Perhaps because of its subtitle, DaMaris B. Hill’s A Bound Woman Is A Dangerous Thing: The Incarceration of African American Women from Harriet Tubman to Sandra Bland might be read too literally at first glance. Hill, assistant professor of creative writing and Africana studies at the University of Kentucky, has selected the word “bound,” however, with intention—and she uses it as a multiple-entendre.

“Not every woman in the book has ties to incarceration, but every woman in the book has ties to being bound and defying the expectations that have been ascribed to them,” Hill says. “I was tied to women who were inspired to resist exploitation.”

The meaning of bound, in the contexts that Hill uses it, also refers, then, to belonging and to hurtling forward as well as to oppression. “I am bound in the sense of being beholden to others,” Hill writes in the preface. “In the African American tradition, we honor our ancestors.”

Hill does this by first writing about her grandmother as well as one of her poetic mentors, Lucille Clifton, whose work she wrote about for her master’s thesis before turning to the stories of the women who inspired this collection: black women incarcerated in Philadelphia in the late 19th century as featured in Kali N. Gross’ 2006 book, Colored Amazons: Crime, Violence, and Black Women in the City of Brotherly Love.

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But at the time, Hill was working on a novel about incarcerated black girls in the 1930s. “Dr. Gross’ book is academic, but I was so moved by what I was reading that I finished it and immediately began to write poems,” Hill recalls. “I closed [Colored Amazons], and I could not forget these women.” Gross included transcriptions from the original court testimonies in the book. “It was easy for me to relate to being a black woman in a very respectable, all-white space pleading for her humanity in that space. I just thought about what these women experienced” and, instead of working on her novel, drafted 16 poems.

Hill also listened to material or read about women who resisted incarceration in the same way those women did. “I’ve decided through listening to them not to be suicidal,” Hill says. “My only other option is to resist this type of social inscription. I have to prepare to resist it every day.” This is why A Bound Woman spans a thematic trajectory instead of a chronological one. At the same time, Hill says, “This book was a meditation on how to resist this specific cultural time.”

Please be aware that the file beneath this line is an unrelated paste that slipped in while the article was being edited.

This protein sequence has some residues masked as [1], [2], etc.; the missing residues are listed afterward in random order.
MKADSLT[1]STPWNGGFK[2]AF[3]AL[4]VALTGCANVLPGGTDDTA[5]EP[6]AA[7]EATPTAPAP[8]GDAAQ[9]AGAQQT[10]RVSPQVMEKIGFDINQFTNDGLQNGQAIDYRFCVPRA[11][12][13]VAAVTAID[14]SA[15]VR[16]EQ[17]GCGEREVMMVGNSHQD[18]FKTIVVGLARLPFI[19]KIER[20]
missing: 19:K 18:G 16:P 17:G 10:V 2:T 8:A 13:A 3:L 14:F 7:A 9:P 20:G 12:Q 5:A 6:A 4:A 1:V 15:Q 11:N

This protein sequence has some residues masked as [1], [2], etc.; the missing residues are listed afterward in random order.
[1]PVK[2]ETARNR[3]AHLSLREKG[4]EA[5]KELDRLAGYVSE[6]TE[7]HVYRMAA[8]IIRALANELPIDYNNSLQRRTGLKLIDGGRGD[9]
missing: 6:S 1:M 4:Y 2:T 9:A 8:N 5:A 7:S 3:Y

Hill writes about her relationship to a poetic and ancestral legacy, continuing the tradition of poets such as Clifton and Sonia Sanchez, while paying homage to figures like Grace Jones and Zora Neale Hurston who have never been bound by convention. These stories of inheritance and resistance are followed by Hill’s DaMaris Hill Cover 1 personal story—that of a conflicted United States Air Force veteran whose son has struggled with addiction because of the sociopolitical climate in the nation she once served. The tensions, complexities, and nuances combine to make the work necessary, unsettling, and profound.

“I wanted to honor these women artistically, and the book is a dedication to my ancestors, blood relatives or otherwise—by otherwise I mean people who I may not be related to, to the ancestors I haven’t met yet but who are coming,” Hill says.

“When I write I think about my niece, I think about my granddaughter who is not yet born but that will come and will see that she is already loved—intently and intensely. I want them to know that. That you are loved, that you come from a legacy of women who have chosen not to die and not to be discouraged, and here they are.”

Joshunda Sanders is a writer and educator living in New York City.